Indian Firewater’s dam, Touched, has had something of an up and down career. She was a $240,000 purchase by B. Wayne Hughes as a 2000 Keeneland November weanling, but after a career that saw her place once in two starts at 2, she was offered at the 2005 Keeneland January sale in foal to the inexpensive then-Maryland-based sire Parker's Storm Cat. There she fetched $27,000 to the bid of Indian Firewater’s breeders’ John and Martha Jane Mulholland. In 2005, she foaled a Parker’s Storm Cat colt. Called Henry’s Touch, the colt was sold for $5,000 as a yearling at the 2006 Fasig-Tipton October sale and was exported to Mexico, where he has won 12 times and was placed second in the Clasico Ciudad de Mexico. Touched was not reported as being bred back in 2005, but the following year the Mulhollands upgraded her considerably with the mating to Indian Charlie. While it might have looked like overbreeding at the time, the move paid short-term as well as long-term dividends, Indian Firewater fetching $400,000 at Keeneland’s 2008 September yearling sale. Subsequently, Touch missed to Smoke Glacken for a 2008 foal, but has a 2009 filly by Master Command (a $57,000 Keeneland September RNA), a 2010 colt by Harlan's Holiday, and was bred to El Corredor for 2011.
Touched is by the Deputy Minister horse Touch Gold, winner of the Belmont Stakes and Buick Haskell Invitational Handicap (both gr. I). Touch Gold made a bright start to his career with grade I winners Seek Gold, Composure, Midas Eyes, and Mass Media from his first two years at stud, but has not added another winner at that level from his next seven crops and Adena Springs now stands him at McMahon of Saratoga Thoroughbreds in New York at an advertised fee of $10,000. Indian Firewater is his only graded winner as a broodmare sire, but it has to be remembered that his eldest daughters have just turned 11 years old.
Indian Firewater’s granddam, Bay Barrister, a daughter of Miswaki, won four times at 3 and 4, earning black type with a win in the 5½-furlong Venus Stakes at River Downs. She’s produced four winners from seven starters, but none that have earned black type. Out of the stakes-placed Pas Seul (by Northern Dancer) mare Pas Who, Bay Barrister is bred similarly to the Crafty Prospector duo Go to the Ink (winner of the Ready Jet Go Stakes at the Meadowlands and three times graded-placed) and Pas by Pas (winner of the Rough‘n Tumble and Morven Breeders’ Cup Stakes). The fourth dam, Peggy’s Fling, is dam of nine winners, including the Columbiana Handicap (gr. III) victress Four Flings and multiple stakes winner Bishop’s Fling (also dam of the Laurel Turf Cup Handicap (gr. III) winner Rugged Bugger). It’s some while since the family produced a top horse, but Peggy’s Fling’s granddam, Cerise Reine, won the Santa Margarita Handicap, Delaware Oaks, and Ashland Stakes, and ran second in the 1953 Kentucky Oaks.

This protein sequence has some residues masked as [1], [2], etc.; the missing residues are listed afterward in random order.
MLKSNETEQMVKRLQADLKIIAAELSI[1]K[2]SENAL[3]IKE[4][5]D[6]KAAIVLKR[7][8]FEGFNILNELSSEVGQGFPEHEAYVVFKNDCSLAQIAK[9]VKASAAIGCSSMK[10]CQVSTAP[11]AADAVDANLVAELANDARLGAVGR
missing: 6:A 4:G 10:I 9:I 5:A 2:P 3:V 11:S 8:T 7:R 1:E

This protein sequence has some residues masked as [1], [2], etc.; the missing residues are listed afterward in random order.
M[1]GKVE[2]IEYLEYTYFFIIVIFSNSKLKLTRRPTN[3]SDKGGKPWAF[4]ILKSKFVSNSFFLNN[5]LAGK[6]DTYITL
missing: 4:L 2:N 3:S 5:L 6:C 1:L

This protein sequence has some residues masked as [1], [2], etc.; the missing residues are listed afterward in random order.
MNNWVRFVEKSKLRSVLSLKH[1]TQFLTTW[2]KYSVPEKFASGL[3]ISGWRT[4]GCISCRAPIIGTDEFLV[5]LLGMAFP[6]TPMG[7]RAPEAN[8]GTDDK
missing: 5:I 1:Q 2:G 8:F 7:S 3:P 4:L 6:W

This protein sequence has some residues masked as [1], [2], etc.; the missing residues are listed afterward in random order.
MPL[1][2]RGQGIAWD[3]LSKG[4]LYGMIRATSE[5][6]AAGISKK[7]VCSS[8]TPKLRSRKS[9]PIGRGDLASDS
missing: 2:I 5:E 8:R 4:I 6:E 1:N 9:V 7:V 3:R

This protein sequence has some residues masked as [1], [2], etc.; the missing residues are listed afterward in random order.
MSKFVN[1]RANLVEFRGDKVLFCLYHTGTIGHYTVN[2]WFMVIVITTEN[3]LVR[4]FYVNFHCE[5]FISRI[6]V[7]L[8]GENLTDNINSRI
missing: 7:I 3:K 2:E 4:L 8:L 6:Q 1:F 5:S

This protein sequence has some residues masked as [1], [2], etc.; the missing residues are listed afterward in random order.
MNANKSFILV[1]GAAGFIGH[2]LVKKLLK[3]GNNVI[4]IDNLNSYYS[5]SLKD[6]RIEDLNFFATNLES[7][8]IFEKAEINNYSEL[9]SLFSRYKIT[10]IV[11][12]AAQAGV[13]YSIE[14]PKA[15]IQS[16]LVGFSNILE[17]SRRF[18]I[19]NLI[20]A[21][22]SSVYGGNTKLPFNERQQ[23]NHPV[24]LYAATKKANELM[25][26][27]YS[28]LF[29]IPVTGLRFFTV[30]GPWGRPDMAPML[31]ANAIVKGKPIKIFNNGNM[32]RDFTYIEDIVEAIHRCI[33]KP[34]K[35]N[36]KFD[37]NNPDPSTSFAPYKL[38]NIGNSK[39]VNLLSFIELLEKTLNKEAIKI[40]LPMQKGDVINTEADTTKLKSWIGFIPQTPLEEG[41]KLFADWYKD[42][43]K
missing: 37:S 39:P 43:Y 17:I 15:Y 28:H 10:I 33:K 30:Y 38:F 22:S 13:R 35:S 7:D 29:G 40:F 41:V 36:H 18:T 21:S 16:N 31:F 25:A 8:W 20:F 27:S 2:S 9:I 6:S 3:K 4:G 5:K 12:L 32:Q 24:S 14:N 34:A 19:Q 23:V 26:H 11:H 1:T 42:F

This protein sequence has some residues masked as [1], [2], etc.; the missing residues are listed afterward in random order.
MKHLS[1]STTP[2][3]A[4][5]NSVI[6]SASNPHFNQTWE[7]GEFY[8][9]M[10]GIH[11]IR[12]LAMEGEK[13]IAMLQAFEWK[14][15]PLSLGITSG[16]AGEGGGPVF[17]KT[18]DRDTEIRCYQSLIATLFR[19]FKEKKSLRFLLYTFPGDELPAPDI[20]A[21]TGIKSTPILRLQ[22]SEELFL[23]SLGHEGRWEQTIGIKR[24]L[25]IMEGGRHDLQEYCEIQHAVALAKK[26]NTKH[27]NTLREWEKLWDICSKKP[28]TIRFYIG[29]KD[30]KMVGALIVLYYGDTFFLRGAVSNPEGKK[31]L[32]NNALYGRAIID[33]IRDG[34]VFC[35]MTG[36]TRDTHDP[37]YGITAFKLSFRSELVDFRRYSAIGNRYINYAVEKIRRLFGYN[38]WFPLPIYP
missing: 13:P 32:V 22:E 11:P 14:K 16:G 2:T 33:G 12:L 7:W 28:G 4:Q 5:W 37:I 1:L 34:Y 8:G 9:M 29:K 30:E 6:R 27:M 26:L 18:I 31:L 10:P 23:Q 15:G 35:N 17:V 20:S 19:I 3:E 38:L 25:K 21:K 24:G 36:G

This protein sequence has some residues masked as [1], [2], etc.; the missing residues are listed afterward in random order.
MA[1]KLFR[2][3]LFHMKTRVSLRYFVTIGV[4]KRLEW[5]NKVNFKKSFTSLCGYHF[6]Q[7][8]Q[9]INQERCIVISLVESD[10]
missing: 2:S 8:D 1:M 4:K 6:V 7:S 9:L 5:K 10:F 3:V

Indian Firewater (TrueNicks A+) is an example of the strong affinity that Indian Charlie and In Excess have for mares descending in male line from Deputy Minister and his sire Vice Regent. In Excess and his sons already boast five stakes winners from only 31 starters out of mares from the Deputy Minister line, including Indian Firewater and the talented In Excess colt Notional. The broader cross of In Excess and his sons with mares from the Vice Regent male line has notched up seven stakes winners from 47 starters, among them millionaire Texcess.
Touched is a product of the ubiquitous Northern Dancer/Mr. Prospector cross (her dam is a product of reversing that cross). We suspect that in this regard, it doesn’t hurt that Indian Charlie’s broodmare sire, Leo Castelli, is by a son of Northern Dancer out of a mare by Raise a Native, the sire of Mr. Prospector. There is little doubt that he loves the strain of Mr. Prospector, who appears somewhere in the pedigree of seven of his graded winners (and three of his grade I winners).